Sand is a commodity; it has value.
After the passage of Hurricane Dean, trucks carted away at least 40 loads of sand mixed with seaweed from the Public Beach on West Bay Road to past the Courtyard Marriott.
The accounts of where this sand and seaweed mixture went actually vary. On Thursday morning it appears that some of it may have gone to the George Town Landfill and some to the site of a local contractor.
Eventually, in the afternoon, the Department of Environment stepped in and the material was stockpiled in areas where efforts may be made to recover the sand from the mix. Even with seaweed in it, beach sand has value. Put the material in water and it instantly separates.
‘It probably has a lot of uses,’ said dive operator, Peter Milburn. ‘I am sure after the rain washes the salt off it, it would make really good mulch.’
It is easy to understand the determination of business owners to get rid of the unsightly mess that washed up in front of their properties. Hoteliers and restaurateurs looked at the dark brown seaweed littering their normally beautiful white sand beach and immediately saw a problem.
The seaweed was unsightly, it smelled fishy, it attracted a lot of flies and they were naturally in a hurry to open up and get back to business.
In a day or two the seaweed, which was sitting on top of the sand and initially not mixed with it would probably have been dry and light, rather than wet and heavy and would have come up easily with a rake. Instead, bulldozers were called in. Government’s Public Works Department cleared the Public Beach area and the property next to it and a private company dealt with the beach across from Courtyard Marriott.
Inevitably, when trucks start carting away sand people in the community start asking questions: ‘Where is it going, who is benefiting?’
Gene Thompson said he was pleased that Public Works was taking care of the area in front of Calico Jack’s for exactly that reason.
‘I know if I brought in my heavy equipment, there would be all kinds of questions. Members of the public would start pointing fingers saying I was taking the sand. It is just a lot simpler this way with PWD dealing with it.’
Mr. Thompson is the landlord for Handel Whittaker’s beachfront bar, Calico Jack’s.
‘I think Arden McLean and the Public Works Department in general have done an incredible job. I have never seen the Island cleaned up so quickly after a storm.’
Mr. Whittaker agreed and also expressed his gratitude to the minister.
‘In places the seaweed was several feet thick, it was a real problem,’ he said.
In front of the Courtyard Marriott property, General Manager Daniel Watters explained he had hired private contractors.
‘We spoke to Department of Environment. They came down and took a look at the situation and agreed that it was OK for us to remove the seaweed.’
A second inspection from DoE later on Thursday resulted in some concern that too much sand was included in the material that was leaving in the trucks.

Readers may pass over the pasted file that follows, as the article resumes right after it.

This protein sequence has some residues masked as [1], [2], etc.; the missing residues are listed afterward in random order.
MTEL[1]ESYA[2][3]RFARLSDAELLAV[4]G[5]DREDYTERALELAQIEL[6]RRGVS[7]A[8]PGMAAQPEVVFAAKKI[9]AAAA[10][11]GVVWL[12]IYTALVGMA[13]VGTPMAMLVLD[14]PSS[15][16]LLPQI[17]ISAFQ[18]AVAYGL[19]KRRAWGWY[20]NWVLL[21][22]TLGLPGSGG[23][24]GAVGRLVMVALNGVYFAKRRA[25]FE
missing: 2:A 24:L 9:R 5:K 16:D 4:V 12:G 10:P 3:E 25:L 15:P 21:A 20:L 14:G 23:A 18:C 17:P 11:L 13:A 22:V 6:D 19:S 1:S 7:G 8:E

‘At first the manager said the trucks were taking the material to the landfill, but it turned out to be going to a location in the control of a local contractor,’ said Gina Ebanks-Petrie, DoE director. ‘We requested that the trucks take the sand and seaweed mix to different locations (north of the Marriott and by Public Beach), where we hope it can be used again and the sand returned to the beach after re-processing.’
Assistant Director of Department of Environment Mr. Scott Slaybaugh explained the ownership of sand is some what complicated.
‘The advice we have from the Legal Department and Lands and Survey is that the seaward boundary is flexible. If for example, a storm deposits more sand on the shore the area of the property is increased and by the same token if a storm erodes a beach then the property area decreases. The property owner has no legal right to recover eroded sand from the sea. If however the sand is deposited then it belongs to that property, even though it originated on the sea bed, which is owned by the Crown,’ he said. ‘Prior to the year 1986, Government or Crown land extended up to the vegetation line. Then the planning law changed and private land ownership now extends to the high-water mark.’
This comment from Mr. Slaybaugh that the beach zone is somewhat legally complex is further borne out by the controversy still surrounding public beach access, public rights of way and the right of the public to fish from shore along the coastline.
Clearly some public rights do exist on the beach, even though on paper it is now split up into little privately owned parcels. Seven Mile Beach is clearly a national asset; it brings in the tourists and provides enjoyment for all the people of the Cayman Islands.
The high-water mark for Grand Cayman is referenced to an elevation known as the Vidal Spot or Vidal Benchmark. This reference point was established by a British Surveying ship called the HMS Vidal back in 1954. The surveyors based their analysis on observations over a three month period. The accuracy of this point, the ‘Vidal Benchmark,’ has since been called into question in scientific journals (PE & RS Grids and Datums, November 1998). It turns out that to calculate a more accurate point for mean sea level (and high water mark) scientists now analyze data over a complete metonic (lunar) cycle, which extends over a period of 18.6 years. Clearly the surveyors on HMS Vidal were also not aware of global sea level rise and all the ramifications of that issue.
Sand that washes up from the Crown land in the sea still sort of has the feel that it belongs to the people; especially when money is spent to re-nourish eroded beaches in the country’s annual budget.